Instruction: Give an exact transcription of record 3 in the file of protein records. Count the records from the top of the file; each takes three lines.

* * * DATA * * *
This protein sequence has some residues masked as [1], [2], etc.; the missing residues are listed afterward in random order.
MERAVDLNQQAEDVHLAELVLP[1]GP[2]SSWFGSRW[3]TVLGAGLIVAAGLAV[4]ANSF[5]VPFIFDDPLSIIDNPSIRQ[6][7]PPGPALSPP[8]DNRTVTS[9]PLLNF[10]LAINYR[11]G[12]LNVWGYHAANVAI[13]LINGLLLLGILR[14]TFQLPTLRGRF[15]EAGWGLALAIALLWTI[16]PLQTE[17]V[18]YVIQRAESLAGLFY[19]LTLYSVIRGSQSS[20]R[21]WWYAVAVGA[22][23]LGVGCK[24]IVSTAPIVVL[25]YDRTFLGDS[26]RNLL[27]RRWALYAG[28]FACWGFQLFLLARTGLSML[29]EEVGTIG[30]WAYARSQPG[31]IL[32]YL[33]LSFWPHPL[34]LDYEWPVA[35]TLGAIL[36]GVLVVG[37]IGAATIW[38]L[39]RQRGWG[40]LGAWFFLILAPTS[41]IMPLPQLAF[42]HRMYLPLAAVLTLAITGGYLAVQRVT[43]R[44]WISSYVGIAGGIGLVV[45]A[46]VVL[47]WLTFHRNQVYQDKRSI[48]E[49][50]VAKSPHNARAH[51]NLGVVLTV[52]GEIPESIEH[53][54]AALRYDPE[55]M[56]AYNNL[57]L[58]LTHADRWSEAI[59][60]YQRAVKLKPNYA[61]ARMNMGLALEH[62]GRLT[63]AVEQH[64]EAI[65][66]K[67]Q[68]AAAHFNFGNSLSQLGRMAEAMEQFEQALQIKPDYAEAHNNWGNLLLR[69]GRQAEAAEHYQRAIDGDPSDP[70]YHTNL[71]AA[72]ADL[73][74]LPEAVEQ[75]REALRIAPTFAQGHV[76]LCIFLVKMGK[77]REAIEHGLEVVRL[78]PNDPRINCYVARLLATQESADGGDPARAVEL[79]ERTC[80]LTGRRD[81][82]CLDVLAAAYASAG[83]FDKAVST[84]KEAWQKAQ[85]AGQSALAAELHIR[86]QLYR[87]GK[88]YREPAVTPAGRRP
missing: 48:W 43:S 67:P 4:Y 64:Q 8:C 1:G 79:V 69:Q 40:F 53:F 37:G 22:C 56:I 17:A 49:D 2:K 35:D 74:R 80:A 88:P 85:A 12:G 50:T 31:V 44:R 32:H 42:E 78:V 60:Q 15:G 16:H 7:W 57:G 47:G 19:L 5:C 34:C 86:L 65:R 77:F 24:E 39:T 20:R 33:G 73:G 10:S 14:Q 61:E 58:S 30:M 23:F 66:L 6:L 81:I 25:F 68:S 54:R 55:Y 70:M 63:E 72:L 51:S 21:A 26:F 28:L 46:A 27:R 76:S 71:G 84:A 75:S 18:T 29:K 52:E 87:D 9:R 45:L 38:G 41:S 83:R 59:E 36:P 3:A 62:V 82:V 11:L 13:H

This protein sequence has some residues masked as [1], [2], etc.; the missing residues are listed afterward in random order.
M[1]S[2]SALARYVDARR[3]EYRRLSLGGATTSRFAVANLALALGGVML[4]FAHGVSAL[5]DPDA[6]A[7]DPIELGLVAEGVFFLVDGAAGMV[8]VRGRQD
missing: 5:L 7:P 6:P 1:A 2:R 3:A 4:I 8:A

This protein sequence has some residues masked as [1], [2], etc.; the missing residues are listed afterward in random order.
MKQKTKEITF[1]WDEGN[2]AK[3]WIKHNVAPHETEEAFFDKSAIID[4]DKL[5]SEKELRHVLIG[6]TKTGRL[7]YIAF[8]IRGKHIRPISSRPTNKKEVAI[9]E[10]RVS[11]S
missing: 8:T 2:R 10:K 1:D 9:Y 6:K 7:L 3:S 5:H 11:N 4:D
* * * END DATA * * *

This protein sequence has some residues masked as [1], [2], etc.; the missing residues are listed afterward in random order.
MKQKTKEITF[1]WDEGN[2]AK[3]WIKHNVAPHETEEAFFDKSAIID[4]DKL[5]SEKELRHVLIG[6]TKTGRL[7]YIAF[8]IRGKHIRPISSRPTNKKEVAI[9]E[10]RVS[11]S
missing: 8:T 2:R 10:K 1:D 9:Y 6:K 7:L 3:S 5:H 11:N 4:D